CATEGORIES Action, New Releases, Theatrical Reviews, 20th Century Fox, Movie News, Reviews, New Releases, Cinematical
Dragonball: Evolution is based on a manga series (that's Japanese for "comic book") that was also turned into an anime series (that's Japanese for "cartoon") and is now a movie that was not screened for critics before it opened (that's Hollywood for "we're not very proud of it"). I doubt it's what fans of the story have been hoping for all these years, as they've endured one delay after another in getting a live-action version to the screen, but it's not aggressively bad. It's more like a dumb, energetic puppy.
It is the story of Goku (Justin Chatwin), a teenager being raised by his grandfather (Randall Duk Kim), who teaches him the ancient ways of martial arts and, from the looks of it, the Force. Goku has supernatural powers that he has not yet learned to harness, including the ability, not unlike a video-game character, to throw colorful balls of energy. Grandfather urges him not to fight unnecessarily, but Goku is always being bullied by his classmates. "They push me so far that I want to explode!" he says. You know how it is -- the handsome, nice, sociable kids always have so much trouble making friends.
For Goku's 18th birthday, Grandfather gives him a cool-looking billiard ball with four stars on it. It is a dragonball -- and you better believe there's an angry dragon looking for it! No, I kid. It's called a dragonball because, I don't know, "dragon" sounds cool, I guess. There are seven such balls scattered throughout the world. If you were to assemble them all, you'd be entitled to have "one perfect wish" granted. Trouble is, a long-imprisoned demon called Piccolo (James Marsters) has been let loose, and he's trying to collect the seven dragonballs himself so he can have his own nefarious wish granted.
It's your standard setup for adventure: good guy and bad guy racing against each other to find the thing that will allow them to either save or destroy the world. Piccolo is aided by Mai (Eriko Tamura), his bosomy henchperson who's a whiz with hand-to-hand combat. On his own side, Goku has half-crazy Master Roshi (Chow Yun-Fat), sassy young scientist Bulma (Emmy Rossum), love interest Chi Chi (Jamie Chung), and random highway thief Yamcha (Joon Park). Not all of these characters are useful to the story; you get the feeling some of them were included solely out of obligation. (I'm looking at you, Yamcha.)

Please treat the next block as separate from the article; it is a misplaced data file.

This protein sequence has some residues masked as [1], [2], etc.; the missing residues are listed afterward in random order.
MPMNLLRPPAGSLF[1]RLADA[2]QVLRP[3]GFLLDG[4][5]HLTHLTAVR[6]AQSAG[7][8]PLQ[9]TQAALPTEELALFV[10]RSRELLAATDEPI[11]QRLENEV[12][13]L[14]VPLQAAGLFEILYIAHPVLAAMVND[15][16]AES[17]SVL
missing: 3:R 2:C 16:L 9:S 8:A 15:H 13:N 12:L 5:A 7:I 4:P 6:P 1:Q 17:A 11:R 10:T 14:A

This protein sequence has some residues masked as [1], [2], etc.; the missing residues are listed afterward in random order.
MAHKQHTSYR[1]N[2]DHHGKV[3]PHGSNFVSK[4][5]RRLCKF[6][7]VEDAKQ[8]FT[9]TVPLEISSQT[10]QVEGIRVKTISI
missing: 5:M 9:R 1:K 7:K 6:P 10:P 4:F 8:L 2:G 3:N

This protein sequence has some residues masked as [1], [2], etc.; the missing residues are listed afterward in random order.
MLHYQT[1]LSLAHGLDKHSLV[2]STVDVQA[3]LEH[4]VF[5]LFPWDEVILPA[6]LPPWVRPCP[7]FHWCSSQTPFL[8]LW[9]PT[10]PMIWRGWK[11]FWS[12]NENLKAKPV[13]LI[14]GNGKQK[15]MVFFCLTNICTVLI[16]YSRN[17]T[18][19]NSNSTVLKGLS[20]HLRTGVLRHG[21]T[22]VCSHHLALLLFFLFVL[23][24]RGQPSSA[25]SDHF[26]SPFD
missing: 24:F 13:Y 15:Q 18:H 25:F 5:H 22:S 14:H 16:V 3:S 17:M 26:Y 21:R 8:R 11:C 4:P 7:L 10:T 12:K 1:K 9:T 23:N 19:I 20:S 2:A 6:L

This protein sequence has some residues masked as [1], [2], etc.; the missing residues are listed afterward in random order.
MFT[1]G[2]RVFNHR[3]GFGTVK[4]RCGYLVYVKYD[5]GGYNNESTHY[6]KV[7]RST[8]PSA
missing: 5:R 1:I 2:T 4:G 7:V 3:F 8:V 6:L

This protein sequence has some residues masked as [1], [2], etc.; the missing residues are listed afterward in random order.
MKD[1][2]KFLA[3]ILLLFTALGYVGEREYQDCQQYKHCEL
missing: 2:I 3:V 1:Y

Directed by X-Files and Final Destination veteran James Wong, from a screenplay by Ben Ramsey, Dragonball: Evolution benefits from its high energy and fast pace. Barely 75 minutes have passed when the closing credits start rolling, and while that means a lot of story elements have been absurdly compressed into a short space of time, it also means the film never wears out its welcome.
Oh, it's silly, sure. Bulma made a dragonball tracking device even though she thought her dragonball was the only one in the world. Justin Chatwin, who looks rather like an anime character (tall forehead, giant eyes), gets unintended laughs with some of his more intense lines of dialogue. The fight scenes frequently involve characters moving around in ways that can only be explained by poor editing, not agility. But it's all good-natured and harmless, and maybe really entertaining if you're a 10-year-old boy or have a thing for dragonballs.